05/12/2008 12:00AM

Texas Wildcatter set to rebound


LOUISVILLE, Ky. - When Samba Rooster raced at Keeneland April 19 in the Lexington Stakes, it was a performance that seemingly no one missed. In a nationally televised race, he set insane fractions of 45.21 seconds and 1:09.48 in the 1 1/16-mile race over Polytrack, and held on gamely to finish second to Behindatthebar, a colt that is Preakness bound.

As well as he performed, I'll take a stand against him in Saturday's Lone Star Derby - reasoning that he will get pounded by those who witnessed that effort and who will anticipate an improved performance if he can better harness his early speed.

Instead, I'll take a horse whose best effort virtually no one saw. That would be Texas Wildcatter, who two starts ago finished second in the Gotham in fog so thick that Equibase could not list the running positions of the horses at any call other than the finish.

For those interested in betting the Lone Star Derby, his Gotham race merits watching on Racereplays.com, or on another replay service. Although there were stages of the races that were out of view, it was apparent that he stalked the leaders, a few lengths off the pace, and performed well to lose by a nose to Visionaire after losing ground with a three-wide trip.

His time was also fast. Beaten a whisker in a 1 1/16-mile race timed in 1:44.60 under sloppy, tiring conditions, he posted a career-best Beyer Speed Figure of 98, and earned even better relative figures on Thorograph and the Ragozin sheets, which take into account ground loss.

That effort made him one of the favorites in the Wood Memorial, a race in which he ran dreadfully after a half-mile. Fourth early, he came under a drive on the backstretch and faded to eighth, beaten 33 3/4 lengths by the eventual Kentucky Derby fourth-place finisher, Tale of Ekati.

Aside from being pinned down on the rail and eating dirt for much of the race, he was without much of an excuse.

Judging from a 48.20-second half-mile workout at Churchill Downs May 2 for trainer Todd Pletcher, Texas Wildcatter seems poised for a return to peak form. The move ranked as the second-best of 34 at the distance that day, and was the fastest of the five Pletcher-trained horses that worked that same distance at Churchill on May 2.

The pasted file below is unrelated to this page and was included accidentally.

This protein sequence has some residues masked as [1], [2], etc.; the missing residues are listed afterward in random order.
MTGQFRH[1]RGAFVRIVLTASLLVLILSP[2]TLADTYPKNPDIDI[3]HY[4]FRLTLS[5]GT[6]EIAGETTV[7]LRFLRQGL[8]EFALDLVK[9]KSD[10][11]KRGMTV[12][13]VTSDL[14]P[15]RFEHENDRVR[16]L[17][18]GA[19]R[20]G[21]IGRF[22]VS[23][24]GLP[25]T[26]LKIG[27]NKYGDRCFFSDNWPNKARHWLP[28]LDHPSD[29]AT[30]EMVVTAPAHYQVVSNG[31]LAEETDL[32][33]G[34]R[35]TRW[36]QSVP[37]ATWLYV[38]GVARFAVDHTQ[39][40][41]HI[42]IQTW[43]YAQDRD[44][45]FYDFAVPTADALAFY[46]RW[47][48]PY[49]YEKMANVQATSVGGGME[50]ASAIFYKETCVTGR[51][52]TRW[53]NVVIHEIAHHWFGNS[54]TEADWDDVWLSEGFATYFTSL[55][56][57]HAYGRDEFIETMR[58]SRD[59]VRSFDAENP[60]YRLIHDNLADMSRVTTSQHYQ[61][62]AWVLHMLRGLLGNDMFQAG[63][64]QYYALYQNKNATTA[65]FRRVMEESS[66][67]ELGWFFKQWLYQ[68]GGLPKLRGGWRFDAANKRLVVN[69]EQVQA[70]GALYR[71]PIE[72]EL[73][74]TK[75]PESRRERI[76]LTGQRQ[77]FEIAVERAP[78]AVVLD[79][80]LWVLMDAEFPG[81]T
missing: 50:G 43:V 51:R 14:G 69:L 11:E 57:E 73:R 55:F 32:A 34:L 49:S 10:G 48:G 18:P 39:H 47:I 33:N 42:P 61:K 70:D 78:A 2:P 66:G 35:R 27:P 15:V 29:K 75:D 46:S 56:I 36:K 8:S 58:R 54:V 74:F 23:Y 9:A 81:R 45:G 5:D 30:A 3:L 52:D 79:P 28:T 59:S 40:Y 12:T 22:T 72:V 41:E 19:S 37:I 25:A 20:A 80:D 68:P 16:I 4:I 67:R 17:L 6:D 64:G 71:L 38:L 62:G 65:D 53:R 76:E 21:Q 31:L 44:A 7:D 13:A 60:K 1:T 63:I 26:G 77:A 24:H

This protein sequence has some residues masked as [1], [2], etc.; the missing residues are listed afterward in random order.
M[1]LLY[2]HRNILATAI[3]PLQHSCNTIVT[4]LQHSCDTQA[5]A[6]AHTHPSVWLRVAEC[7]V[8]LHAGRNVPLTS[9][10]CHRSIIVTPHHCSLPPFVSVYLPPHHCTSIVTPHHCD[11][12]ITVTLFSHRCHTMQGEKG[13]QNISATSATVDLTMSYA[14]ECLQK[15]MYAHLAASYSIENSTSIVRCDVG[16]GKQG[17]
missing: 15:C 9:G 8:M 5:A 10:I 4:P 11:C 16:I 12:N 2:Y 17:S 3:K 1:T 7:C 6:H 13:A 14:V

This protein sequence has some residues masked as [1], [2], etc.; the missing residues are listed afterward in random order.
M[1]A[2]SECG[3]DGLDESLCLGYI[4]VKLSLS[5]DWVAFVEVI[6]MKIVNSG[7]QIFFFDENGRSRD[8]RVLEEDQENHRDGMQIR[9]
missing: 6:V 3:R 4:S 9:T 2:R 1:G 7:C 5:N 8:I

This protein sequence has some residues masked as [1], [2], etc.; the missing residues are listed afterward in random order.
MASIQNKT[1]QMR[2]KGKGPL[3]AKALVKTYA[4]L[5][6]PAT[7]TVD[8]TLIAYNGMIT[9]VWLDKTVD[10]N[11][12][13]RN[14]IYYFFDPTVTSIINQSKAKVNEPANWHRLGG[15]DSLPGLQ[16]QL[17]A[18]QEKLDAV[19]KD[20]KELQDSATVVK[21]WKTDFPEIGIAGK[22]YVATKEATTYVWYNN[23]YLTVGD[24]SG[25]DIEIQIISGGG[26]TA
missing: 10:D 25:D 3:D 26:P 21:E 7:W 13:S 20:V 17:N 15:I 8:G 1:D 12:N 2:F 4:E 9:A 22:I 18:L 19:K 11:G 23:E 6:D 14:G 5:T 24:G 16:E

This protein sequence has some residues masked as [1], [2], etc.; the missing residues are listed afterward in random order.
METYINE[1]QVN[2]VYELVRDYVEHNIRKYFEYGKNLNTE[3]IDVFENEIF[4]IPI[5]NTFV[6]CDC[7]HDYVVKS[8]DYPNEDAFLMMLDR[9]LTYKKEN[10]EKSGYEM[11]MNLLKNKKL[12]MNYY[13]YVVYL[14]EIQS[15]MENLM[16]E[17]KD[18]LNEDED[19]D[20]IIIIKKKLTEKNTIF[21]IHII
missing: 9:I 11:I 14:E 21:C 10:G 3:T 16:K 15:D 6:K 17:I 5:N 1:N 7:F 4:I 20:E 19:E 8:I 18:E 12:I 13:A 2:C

Texas Wildcatter's stalking style should work to his benefit in a Lone Star Derby loaded with pace, and unlike in the Wood, he is drawn in the middle of the track. So he seems unlikely to get pinned on the rail, if indeed that is a position he dislikes.

As for El Gato Malo, one of the other Lone Star Derby favorites, his form merits respect, but I am reluctant to back him at a short price in his first dirt start after previously racing over synthetic surfaces.

Peter Pan: Deputyville can step up

Saturday's Peter Pan at Belmont Park does not appear to be as strong of a race, but it, too, offers the opportunity to back a legitimate contender at a price.

My play is Deputyville, who was purchased privately by the Winning Move Stable after a deceptively good fifth-place finish in the WinStar Derby in March. He comes off a respectable third finish in the Federico Tesio Stakes, and should move forward in his second start for trainer Gary Contessa.

Being a New Mexico-bred with humble roots, he seems unlikely to draw the attention of the betting public.

He is not as fast on paper as Golden Spikes, the Illinois Derby runner-up, but his numbers compared favorably with much of the rest of the field.

Churchill Downs: Filly poised for a win

Lastly, there is no stakes race at Churchill Downs Saturday, but a favorable wagering opportunity exists in race nine, a straight maiden race.

Chit Chat Cat, sixth in her debut at Keeneland April 20, appears poised to take a large step forward in her second start. Off last in her debut, she launched a bold rally to reach contention in midstretch, before flattening out slightly late.

Her works for trainer Ken McPeek preceding her debut suggested talent, and her May 5 breeze at Churchill further hinted as much, when she covered five furlongs in 1:00.80, the fourth best of 16 at the distance.

That time was equivalent to the five-furlong time posted by another McPeek-trained runner, a 3-year-old colt named Hard Strike that won a maiden race last fall at Churchill Downs with a Beyer Figure of 85.